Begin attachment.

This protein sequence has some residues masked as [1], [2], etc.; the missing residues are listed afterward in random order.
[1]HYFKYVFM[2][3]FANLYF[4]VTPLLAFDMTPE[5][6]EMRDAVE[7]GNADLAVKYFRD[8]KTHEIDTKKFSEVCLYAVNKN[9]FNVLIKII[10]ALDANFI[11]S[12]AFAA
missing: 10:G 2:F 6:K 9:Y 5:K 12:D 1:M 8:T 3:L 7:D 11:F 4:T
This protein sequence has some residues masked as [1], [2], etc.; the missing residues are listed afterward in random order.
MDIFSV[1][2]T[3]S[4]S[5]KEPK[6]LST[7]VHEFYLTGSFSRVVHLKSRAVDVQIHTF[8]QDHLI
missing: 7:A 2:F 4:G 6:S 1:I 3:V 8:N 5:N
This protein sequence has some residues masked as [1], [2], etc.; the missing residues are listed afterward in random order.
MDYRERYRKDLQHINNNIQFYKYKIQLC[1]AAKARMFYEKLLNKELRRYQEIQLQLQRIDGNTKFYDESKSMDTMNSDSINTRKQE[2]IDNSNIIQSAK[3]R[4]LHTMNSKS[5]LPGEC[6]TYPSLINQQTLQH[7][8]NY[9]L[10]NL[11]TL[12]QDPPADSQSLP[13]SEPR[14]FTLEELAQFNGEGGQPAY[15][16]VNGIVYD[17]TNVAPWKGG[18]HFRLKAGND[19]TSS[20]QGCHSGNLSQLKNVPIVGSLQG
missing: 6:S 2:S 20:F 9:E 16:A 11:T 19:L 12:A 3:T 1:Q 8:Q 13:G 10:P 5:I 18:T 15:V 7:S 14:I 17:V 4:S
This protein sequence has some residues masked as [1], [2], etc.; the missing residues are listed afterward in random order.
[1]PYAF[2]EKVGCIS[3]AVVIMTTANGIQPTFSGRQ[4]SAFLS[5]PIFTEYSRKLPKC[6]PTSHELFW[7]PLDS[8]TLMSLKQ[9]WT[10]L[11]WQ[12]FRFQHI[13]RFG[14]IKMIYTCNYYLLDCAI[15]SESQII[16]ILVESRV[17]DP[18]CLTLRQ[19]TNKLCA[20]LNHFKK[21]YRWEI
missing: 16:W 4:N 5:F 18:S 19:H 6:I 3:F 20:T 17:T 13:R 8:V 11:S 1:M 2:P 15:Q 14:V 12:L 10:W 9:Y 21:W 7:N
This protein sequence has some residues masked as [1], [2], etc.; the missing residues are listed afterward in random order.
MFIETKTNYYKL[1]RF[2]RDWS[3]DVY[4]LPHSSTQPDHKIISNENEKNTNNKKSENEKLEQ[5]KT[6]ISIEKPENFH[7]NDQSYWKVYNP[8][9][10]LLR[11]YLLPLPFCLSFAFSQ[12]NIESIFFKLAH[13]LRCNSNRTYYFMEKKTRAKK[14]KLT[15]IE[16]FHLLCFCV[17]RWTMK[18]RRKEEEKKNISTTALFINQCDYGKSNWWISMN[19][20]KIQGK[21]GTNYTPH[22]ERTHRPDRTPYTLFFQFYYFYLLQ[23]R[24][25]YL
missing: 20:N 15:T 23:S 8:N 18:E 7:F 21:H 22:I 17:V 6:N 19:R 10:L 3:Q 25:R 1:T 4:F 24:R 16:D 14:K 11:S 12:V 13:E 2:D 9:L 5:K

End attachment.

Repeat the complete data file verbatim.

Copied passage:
This protein sequence has some residues masked as [1], [2], etc.; the missing residues are listed afterward in random order.
[1]HYFKYVFM[2][3]FANLYF[4]VTPLLAFDMTPE[5][6]EMRDAVE[7]GNADLAVKYFRD[8]KTHEIDTKKFSEVCLYAVNKN[9]FNVLIKII[10]ALDANFI[11]S[12]AFAA
missing: 10:G 2:F 6:K 9:Y 5:K 12:D 1:M 8:T 3:L 7:D 11:F 4:T
This protein sequence has some residues masked as [1], [2], etc.; the missing residues are listed afterward in random order.
MDIFSV[1][2]T[3]S[4]S[5]KEPK[6]LST[7]VHEFYLTGSFSRVVHLKSRAVDVQIHTF[8]QDHLI
missing: 7:A 2:F 4:G 6:S 1:I 3:V 8:N 5:N
This protein sequence has some residues masked as [1], [2], etc.; the missing residues are listed afterward in random order.
MDYRERYRKDLQHINNNIQFYKYKIQLC[1]AAKARMFYEKLLNKELRRYQEIQLQLQRIDGNTKFYDESKSMDTMNSDSINTRKQE[2]IDNSNIIQSAK[3]R[4]LHTMNSKS[5]LPGEC[6]TYPSLINQQTLQH[7][8]NY[9]L[10]NL[11]TL[12]QDPPADSQSLP[13]SEPR[14]FTLEELAQFNGEGGQPAY[15][16]VNGIVYD[17]TNVAPWKGG[18]HFRLKAGND[19]TSS[20]QGCHSGNLSQLKNVPIVGSLQG
missing: 6:S 2:S 20:F 9:E 16:A 11:T 19:L 12:A 3:T 1:Q 8:Q 13:G 10:P 5:I 18:T 15:V 7:S 14:I 17:V 4:S
This protein sequence has some residues masked as [1], [2], etc.; the missing residues are listed afterward in random order.
[1]PYAF[2]EKVGCIS[3]AVVIMTTANGIQPTFSGRQ[4]SAFLS[5]PIFTEYSRKLPKC[6]PTSHELFW[7]PLDS[8]TLMSLKQ[9]WT[10]L[11]WQ[12]FRFQHI[13]RFG[14]IKMIYTCNYYLLDCAI[15]SESQII[16]ILVESRV[17]DP[18]CLTLRQ[19]TNKLCA[20]LNHFKK[21]YRWEI
missing: 16:W 4:N 5:F 18:S 19:H 6:I 3:F 20:T 17:T 13:R 8:V 11:S 1:M 2:P 15:Q 14:V 12:L 10:W 9:Y 21:W 7:N
This protein sequence has some residues masked as [1], [2], etc.; the missing residues are listed afterward in random order.
MFIETKTNYYKL[1]RF[2]RDWS[3]DVY[4]LPHSSTQPDHKIISNENEKNTNNKKSENEKLEQ[5]KT[6]ISIEKPENFH[7]NDQSYWKVYNP[8][9][10]LLR[11]YLLPLPFCLSFAFSQ[12]NIESIFFKLAH[13]LRCNSNRTYYFMEKKTRAKK[14]KLT[15]IE[16]FHLLCFCV[17]RWTMK[18]RRKEEEKKNISTTALFINQCDYGKSNWWISMN[19][20]KIQGK[21]GTNYTPH[22]ERTHRPDRTPYTLFFQFYYFYLLQ[23]R[24][25]YL
missing: 20:N 15:T 23:S 8:N 18:E 7:F 21:H 22:I 17:V 6:N 19:R 10:L 3:Q 25:R 1:T 4:F 24:R 16:D 14:K 11:S 12:V 13:E 2:D 9:L 5:K